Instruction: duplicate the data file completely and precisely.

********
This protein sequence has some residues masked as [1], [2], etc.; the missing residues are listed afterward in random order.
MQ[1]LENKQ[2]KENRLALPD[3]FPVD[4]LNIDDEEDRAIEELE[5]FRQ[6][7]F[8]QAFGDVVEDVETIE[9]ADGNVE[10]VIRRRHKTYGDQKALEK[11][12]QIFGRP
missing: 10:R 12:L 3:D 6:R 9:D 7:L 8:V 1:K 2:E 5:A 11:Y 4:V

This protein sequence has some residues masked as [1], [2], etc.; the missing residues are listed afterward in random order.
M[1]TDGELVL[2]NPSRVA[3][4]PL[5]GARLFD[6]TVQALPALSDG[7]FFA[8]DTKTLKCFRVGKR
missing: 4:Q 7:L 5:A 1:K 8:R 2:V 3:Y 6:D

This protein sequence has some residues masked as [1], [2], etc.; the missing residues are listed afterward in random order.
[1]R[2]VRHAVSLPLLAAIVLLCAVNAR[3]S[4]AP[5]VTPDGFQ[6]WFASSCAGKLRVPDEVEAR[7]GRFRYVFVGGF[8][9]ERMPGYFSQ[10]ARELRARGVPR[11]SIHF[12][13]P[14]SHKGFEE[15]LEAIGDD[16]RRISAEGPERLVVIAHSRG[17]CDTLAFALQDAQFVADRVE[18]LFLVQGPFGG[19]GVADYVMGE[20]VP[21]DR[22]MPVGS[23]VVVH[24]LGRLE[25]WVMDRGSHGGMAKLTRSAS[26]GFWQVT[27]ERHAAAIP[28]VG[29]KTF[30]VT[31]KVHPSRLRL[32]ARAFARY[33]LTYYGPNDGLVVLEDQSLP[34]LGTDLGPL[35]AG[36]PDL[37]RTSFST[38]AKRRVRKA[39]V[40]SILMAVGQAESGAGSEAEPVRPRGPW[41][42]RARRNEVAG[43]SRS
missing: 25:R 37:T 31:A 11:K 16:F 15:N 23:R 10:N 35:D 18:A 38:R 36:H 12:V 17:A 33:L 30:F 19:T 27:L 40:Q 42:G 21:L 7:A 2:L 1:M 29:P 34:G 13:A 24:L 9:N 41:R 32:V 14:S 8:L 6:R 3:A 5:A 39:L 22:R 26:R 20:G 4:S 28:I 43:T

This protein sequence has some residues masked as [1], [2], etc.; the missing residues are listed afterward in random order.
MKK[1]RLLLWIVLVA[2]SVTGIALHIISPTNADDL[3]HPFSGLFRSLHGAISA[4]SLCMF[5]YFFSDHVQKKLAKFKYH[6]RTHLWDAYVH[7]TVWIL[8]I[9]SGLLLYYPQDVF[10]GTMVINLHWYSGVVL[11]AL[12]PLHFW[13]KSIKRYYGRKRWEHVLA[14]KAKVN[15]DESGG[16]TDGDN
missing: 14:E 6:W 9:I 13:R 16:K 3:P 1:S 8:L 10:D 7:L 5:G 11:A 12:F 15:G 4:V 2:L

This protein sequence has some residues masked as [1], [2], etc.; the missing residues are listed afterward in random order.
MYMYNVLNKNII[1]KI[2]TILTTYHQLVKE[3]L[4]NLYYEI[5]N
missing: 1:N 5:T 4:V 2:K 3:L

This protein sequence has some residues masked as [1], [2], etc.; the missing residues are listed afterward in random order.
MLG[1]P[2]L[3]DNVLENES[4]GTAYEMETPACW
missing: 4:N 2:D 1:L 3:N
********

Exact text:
This protein sequence has some residues masked as [1], [2], etc.; the missing residues are listed afterward in random order.
MQ[1]LENKQ[2]KENRLALPD[3]FPVD[4]LNIDDEEDRAIEELE[5]FRQ[6][7]F[8]QAFGDVVEDVETIE[9]ADGNVE[10]VIRRRHKTYGDQKALEK[11][12]QIFGRP
missing: 10:R 12:L 3:D 6:R 9:D 7:L 8:V 1:K 2:E 5:A 11:Y 4:V

This protein sequence has some residues masked as [1], [2], etc.; the missing residues are listed afterward in random order.
M[1]TDGELVL[2]NPSRVA[3][4]PL[5]GARLFD[6]TVQALPALSDG[7]FFA[8]DTKTLKCFRVGKR
missing: 4:Q 7:L 5:A 1:K 8:R 2:V 3:Y 6:D

This protein sequence has some residues masked as [1], [2], etc.; the missing residues are listed afterward in random order.
[1]R[2]VRHAVSLPLLAAIVLLCAVNAR[3]S[4]AP[5]VTPDGFQ[6]WFASSCAGKLRVPDEVEAR[7]GRFRYVFVGGF[8][9]ERMPGYFSQ[10]ARELRARGVPR[11]SIHF[12][13]P[14]SHKGFEE[15]LEAIGDD[16]RRISAEGPERLVVIAHSRG[17]CDTLAFALQDAQFVADRVE[18]LFLVQGPFGG[19]GVADYVMGE[20]VP[21]DR[22]MPVGS[23]VVVH[24]LGRLE[25]WVMDRGSHGGMAKLTRSAS[26]GFWQVT[27]ERHAAAIP[28]VG[29]KTF[30]VT[31]KVHPSRLRL[32]ARAFARY[33]LTYYGPNDGLVVLEDQSLP[34]LGTDLGPL[35]AG[36]PDL[37]RTSFST[38]AKRRVRKA[39]V[40]SILMAVGQAESGAGSEAEPVRPRGPW[41][42]RARRNEVAG[43]SRS
missing: 25:R 37:T 31:A 11:K 16:F 15:N 23:R 10:N 35:D 18:A 38:R 36:H 12:V 17:A 33:L 30:F 19:T 27:L 40:Q 42:G 21:L 7:A 2:L 1:M 29:P 34:G 13:A 24:L 9:N 41:R 32:V 14:S 8:L 6:R 3:A 5:A 39:L 22:R 26:R 20:G 4:S 28:I 43:T

This protein sequence has some residues masked as [1], [2], etc.; the missing residues are listed afterward in random order.
MKK[1]RLLLWIVLVA[2]SVTGIALHIISPTNADDL[3]HPFSGLFRSLHGAISA[4]SLCMF[5]YFFSDHVQKKLAKFKYH[6]RTHLWDAYVH[7]TVWIL[8]I[9]SGLLLYYPQDVF[10]GTMVINLHWYSGVVL[11]AL[12]PLHFW[13]KSIKRYYGRKRWEHVLA[14]KAKVN[15]DESGG[16]TDGDN
missing: 14:E 6:W 9:I 13:R 16:K 3:P 1:S 8:L 10:D 7:L 5:G 11:A 12:F 15:G 4:V 2:L

This protein sequence has some residues masked as [1], [2], etc.; the missing residues are listed afterward in random order.
MYMYNVLNKNII[1]KI[2]TILTTYHQLVKE[3]L[4]NLYYEI[5]N
missing: 1:N 5:T 4:V 2:K 3:L

This protein sequence has some residues masked as [1], [2], etc.; the missing residues are listed afterward in random order.
MLG[1]P[2]L[3]DNVLENES[4]GTAYEMETPACW
missing: 4:N 2:D 1:L 3:N